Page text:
'Unbroken Brain' Offers New Insights On Addiction : 13.7: Cosmos And CultureIn her new book, Maia Szalavitz presents the view that addiction is a learning disorder. Commentator Alva Noe says if he understands correctly, learning may also play a role in overcoming addiction.
From the start of Maia Szalavitz's englightening, insightful and informative new book on addiction titled Unbroken Brain, I had the feeling that I was being reminded of truths that I'd once known but that I and others, as if through a kind of collective amnesia, had somehow forgotten.
Thinking about addiction tends to cluster around two extremes.
On the one hand, there's moralism. Addicts, so the moralist says, are people who won't say no. They consume beyond restraint and recklessly indulge their pleasures. This is a bad way to live. Addicts are bad.
The moralist gets something right, I believe. The moralist is right, for example, that the addict's life is seriously and even morally messed up. Addicts are closed and shutdown. This is bad. This is a bad and painful and sad way to be.
But the moralist is wrong to think this is somehow a moral failing of the addict. Addicts are not bad.
The moralist is right about something else, too, and this deserves emphasis. Addicts are not aliens. They struggle to balance the pleasures and rewards of consumption against the costs of excessive indulgence. This is a struggle that every person faces.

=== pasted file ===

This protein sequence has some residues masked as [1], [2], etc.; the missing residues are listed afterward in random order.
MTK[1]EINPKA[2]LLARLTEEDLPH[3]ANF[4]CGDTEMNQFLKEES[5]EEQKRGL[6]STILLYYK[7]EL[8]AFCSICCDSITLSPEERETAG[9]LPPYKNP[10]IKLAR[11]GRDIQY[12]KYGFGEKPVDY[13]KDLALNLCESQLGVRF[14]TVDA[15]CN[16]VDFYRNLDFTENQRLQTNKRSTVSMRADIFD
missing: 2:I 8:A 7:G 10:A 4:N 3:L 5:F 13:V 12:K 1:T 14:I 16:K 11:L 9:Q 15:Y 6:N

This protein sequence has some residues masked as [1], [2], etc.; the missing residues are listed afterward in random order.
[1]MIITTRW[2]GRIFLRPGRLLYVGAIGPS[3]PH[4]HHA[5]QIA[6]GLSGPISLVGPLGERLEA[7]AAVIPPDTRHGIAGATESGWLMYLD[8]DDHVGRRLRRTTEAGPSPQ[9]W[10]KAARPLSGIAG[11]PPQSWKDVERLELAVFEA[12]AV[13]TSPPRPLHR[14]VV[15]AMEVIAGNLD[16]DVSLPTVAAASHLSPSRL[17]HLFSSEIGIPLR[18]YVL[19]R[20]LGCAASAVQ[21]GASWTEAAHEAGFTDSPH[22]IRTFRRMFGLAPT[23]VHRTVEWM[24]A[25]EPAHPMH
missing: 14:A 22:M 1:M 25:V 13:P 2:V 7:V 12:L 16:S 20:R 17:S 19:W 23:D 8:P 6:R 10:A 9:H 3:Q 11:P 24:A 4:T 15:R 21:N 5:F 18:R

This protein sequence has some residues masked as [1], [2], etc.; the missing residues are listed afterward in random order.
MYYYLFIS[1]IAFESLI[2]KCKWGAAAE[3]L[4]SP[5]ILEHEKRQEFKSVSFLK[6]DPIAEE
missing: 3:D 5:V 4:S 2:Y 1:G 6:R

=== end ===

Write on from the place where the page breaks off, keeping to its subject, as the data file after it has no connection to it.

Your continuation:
On the other hand, there is the medical view: Addiction is a disease — specifically, a disease of the brain. Like the moralistic stance, this view gets something right. It gets right precisely the fact that, in contrast with what the moralist says, addicts are not like the rest of us, with the single difference that they won't say no to pleasure. Addicts can't say no, and pleasure in the end has little to do with it. An addict's life can be full of anxiety, suffering, painful longing and, above all, compulsion. There is something wrong with the addict. The idea that addiction is a disease does a better job of capturing the abnormality and negative character of the addict's condition. Moreover, as is widely known, there are fairly well-understood biochemical processes underlying addiction; addiction has roots in neurophysiology.
But the disease model, no less than its moralistic counterpart, goes overboard, according to Szalavitz's book. Addiction may be tied to the brain, but it is hardly a disease of the brain the way Alzheimer's is. And if it is a sickness, it isn't a sickness the way cancer is. Addiction isn't tied to a body part or a physical system in that way. If we insist on calling it a disease, then we should say that it is a disease of the whole person or something like a sickness in the way we live. It is tied up, of its very nature, with action and the will, with feelings, and with relationships.
There are so many myths about addiction, the book reminds us. For example, there is the idea that once an addict, always an addict. And then there is the idea that mere exposure to a drug or behavior causes addiction.
The facts are: The substantial majority of people who try drugs or potentially addictive activities (such as gambling) do not become addicts. And the bulk of those who do will eventually give up their addictions.